Hear me out: Klay Thompson's return alone does not restore Dubs to NBA’s elite

Warriors given third-best odds to win next title, which is absurd absent other big moves

Even if Klay Thompson, right, rejoins Steph and Draymond, it’s not 2015 anymore.
Even if Klay Thompson, right, rejoins Steph and Draymond, it’s not 2015 anymore.
Image: Getty Images

The Golden State Warriors had a pretty disappointing season. Despite Steph Curry turning back the clock and making jaws hit the floor on a routine basis, the Dubs still couldn’t manage to sneak into the actual postseason — losing their bid for the Western Conference’s 8-seed in a 117-112 loss to the Memphis Grizzlies. Anyone who watched that game noticed one thing — the Grizzlies were just doubling Steph on every single play. Steph couldn’t touch the ball without two or three Grizzlies barreling down on him as if he were Leonardo DiCaprio in the Revenant. However, Memphis would never have been able to use such a defense if Klay Thompson was healthy. I expand on that idea in the linked piece — so feel free to give that a read too, if you’d like.

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Two days ago, despite having not yet crowned a champion this season, the NBA revealed every team’s odds to win the 2022 NBA title. Only three teams were given better than 10-to-1 (+1000) odds: the Brooklyn Nets (+275), the Los Angeles Lakers (+450), and the… Golden State Warriors (+800)?!?

Well, color me confused. I understand that five-time All-Star Klay Thompson will likely return, and that the Warriors have two picks in the top-14 of the draft — but is that really enough to warrant the third-best odds in the league?

Steph, Klay, and Dray were a fearsome trio that took the league by storm in 2015. However, those players aren’t quite what they once were. Sure, Steph can still hit from the logo, Draymond can still lock down top players, and Klay can… give inspirational speeches on Instagram Live from his boat, but they’re clearly not the same players they were at the peak of the Warriors’ dynasty. Draymond Green averages a triple-single for goodness sake. As it stands right now, the only difference between the 2021 Warriors and the 2022 Warriors will be Thompson (seeing his first action in over two years) and the 7th and 14th picks in the upcoming draft. Say what you will about rookies, but I can’t recall a single rookie that made a serious championship-caliber impact their first season after being drafted later than fifth overall. You could argue (it’d be difficult, though) that Donovan Mitchell had that impact for the Jazz in 2017, but even if he did, that’s an outlier, and not something that should be expected.

So… it must be Klay, right? Well, even with Thompson returning to the 2-guard, the Warriors roster still seems far from competitive in a tough Western Conference. Wiggins showed flashes, but was never consistent. Draymond has great court vision, but is a liability everywhere else on offense, and James Wiseman has potential, but was extremely disappointing in his rookie season. While Thompson is great — one of the best two-way players in the game when healthy — there’s no guarantee that he’ll return to his pre-injury form. Even if he does, Thompson’s shooting ability wouldn’t actually vastly improve the Warriors’ numbers from last season like many believe.

In Thompson’s most recent season, the former 11th overall pick, hit 38.8 percent of his three-point attempts above-the-break — Thompson’s preferred zone to shoot from. The Warriors as a whole shot 37.7 percent. That was with Kevin Durant drawing a lot of attention on the floor as well. In 2021, the Warriors finished eighth in above-the-break 3-point percentage, shooting at a 37-percent clip. With the absence of Durant and Klay, you’d think that percentage would be far lower than where it ended up.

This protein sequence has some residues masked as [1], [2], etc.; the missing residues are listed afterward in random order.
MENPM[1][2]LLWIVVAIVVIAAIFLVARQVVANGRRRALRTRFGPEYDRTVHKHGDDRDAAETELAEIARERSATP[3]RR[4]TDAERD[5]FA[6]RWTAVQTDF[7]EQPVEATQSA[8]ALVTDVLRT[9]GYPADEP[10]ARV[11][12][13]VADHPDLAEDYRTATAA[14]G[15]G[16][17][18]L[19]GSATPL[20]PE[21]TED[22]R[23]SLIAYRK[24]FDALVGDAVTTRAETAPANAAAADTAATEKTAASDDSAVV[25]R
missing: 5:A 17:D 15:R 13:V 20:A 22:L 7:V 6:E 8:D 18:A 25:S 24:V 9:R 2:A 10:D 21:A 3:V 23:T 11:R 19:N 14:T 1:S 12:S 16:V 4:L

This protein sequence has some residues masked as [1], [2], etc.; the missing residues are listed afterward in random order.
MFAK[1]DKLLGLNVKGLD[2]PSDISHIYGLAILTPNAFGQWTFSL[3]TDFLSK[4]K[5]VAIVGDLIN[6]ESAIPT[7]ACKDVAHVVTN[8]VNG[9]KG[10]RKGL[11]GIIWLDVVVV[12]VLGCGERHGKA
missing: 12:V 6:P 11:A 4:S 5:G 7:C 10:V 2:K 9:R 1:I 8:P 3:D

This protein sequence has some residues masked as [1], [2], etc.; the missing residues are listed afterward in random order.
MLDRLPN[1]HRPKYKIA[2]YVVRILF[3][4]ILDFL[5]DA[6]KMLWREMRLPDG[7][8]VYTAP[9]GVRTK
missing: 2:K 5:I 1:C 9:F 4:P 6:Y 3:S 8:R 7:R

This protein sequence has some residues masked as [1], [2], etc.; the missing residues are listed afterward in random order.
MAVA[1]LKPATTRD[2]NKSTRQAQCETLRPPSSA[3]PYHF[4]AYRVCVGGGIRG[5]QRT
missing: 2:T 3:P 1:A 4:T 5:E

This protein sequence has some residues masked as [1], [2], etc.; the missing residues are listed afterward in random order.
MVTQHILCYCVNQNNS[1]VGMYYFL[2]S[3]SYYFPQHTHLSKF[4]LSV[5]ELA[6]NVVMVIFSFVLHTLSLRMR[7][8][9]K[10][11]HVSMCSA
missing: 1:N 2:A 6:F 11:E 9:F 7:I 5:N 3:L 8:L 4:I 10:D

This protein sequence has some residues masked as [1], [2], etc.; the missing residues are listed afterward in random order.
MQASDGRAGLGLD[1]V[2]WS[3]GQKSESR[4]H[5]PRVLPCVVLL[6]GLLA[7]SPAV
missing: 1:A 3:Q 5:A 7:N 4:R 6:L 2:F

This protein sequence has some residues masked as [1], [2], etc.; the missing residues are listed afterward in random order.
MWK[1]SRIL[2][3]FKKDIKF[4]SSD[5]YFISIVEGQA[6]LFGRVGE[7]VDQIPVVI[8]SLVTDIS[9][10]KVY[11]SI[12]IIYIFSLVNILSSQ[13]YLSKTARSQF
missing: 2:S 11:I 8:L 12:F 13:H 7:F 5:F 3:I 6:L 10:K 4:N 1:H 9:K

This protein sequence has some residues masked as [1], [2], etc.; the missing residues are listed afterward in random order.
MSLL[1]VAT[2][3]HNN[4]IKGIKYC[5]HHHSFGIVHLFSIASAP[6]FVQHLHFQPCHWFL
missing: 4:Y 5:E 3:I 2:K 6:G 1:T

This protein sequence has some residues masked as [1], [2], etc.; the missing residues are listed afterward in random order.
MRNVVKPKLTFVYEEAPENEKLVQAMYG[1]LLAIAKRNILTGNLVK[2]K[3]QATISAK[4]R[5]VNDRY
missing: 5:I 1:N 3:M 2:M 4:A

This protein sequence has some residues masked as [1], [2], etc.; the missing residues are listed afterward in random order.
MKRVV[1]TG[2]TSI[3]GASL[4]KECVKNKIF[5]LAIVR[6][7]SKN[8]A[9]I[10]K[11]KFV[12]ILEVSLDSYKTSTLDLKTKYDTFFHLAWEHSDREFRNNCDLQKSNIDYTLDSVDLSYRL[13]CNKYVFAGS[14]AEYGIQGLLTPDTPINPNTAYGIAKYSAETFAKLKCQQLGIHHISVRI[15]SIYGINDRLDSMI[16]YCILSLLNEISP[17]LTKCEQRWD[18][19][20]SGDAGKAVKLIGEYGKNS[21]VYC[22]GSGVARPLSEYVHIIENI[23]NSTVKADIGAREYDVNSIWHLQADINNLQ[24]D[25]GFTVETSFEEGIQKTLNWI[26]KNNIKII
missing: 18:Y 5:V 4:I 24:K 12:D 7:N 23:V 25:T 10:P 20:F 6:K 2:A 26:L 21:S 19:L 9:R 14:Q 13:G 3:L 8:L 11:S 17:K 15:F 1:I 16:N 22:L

Not to mention that Thompson’s injury plays directly against what Klay did best for most of his career. On the offensive end, what made Thompson so dangerous was his ability to work off-ball screens into a catch-and-shoot situation. In 2019, Thompson was the second-most efficient shooter off zero dribbles. However, in order to catch-and-shoot at that level, Thompson needs to be able to start, stop, turn, and break on a dime — it’s all about timing with weak-side screens. If Thompson is even a fraction of a second slower than he was prior to his injury, that could have a massive effect on his ability to get quick open catch-and-shoot opportunities. Seeing as how Thompson’s two most recent injuries (the ones that forced him to miss each of the last two seasons) were an ACL tear in his left knee and an achilles tear in his right ankle – two of the most important tendons for quick movement on a basketball court — it’s more than likely that Thompson won’t quite have the same pep in his step that he did circa 2018.

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Now, there are dozens of rumors circling that the Warriors are looking to trade for another superstar this offseason.

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If the Warriors can land either of the players mentioned in the above tweets, I would understand the optimism several fans seem to have for Golden State next season. Lillard, while likely forcing Steph to the 2 and Thompson to the 3, would create the greatest shooting trio of all-time, and Simmons would add an incredible defensive option to pair with Green and Thompson, turning the Warriors into arguably the best two-way team in the league. However, until one of those trades happens, the Warriors don’t have the tools to compete with teams like the Lakers, Clippers, Jazz, or Suns (if they keep Chris Paul). Thompson is fantastic, but he won’t be enough on his own.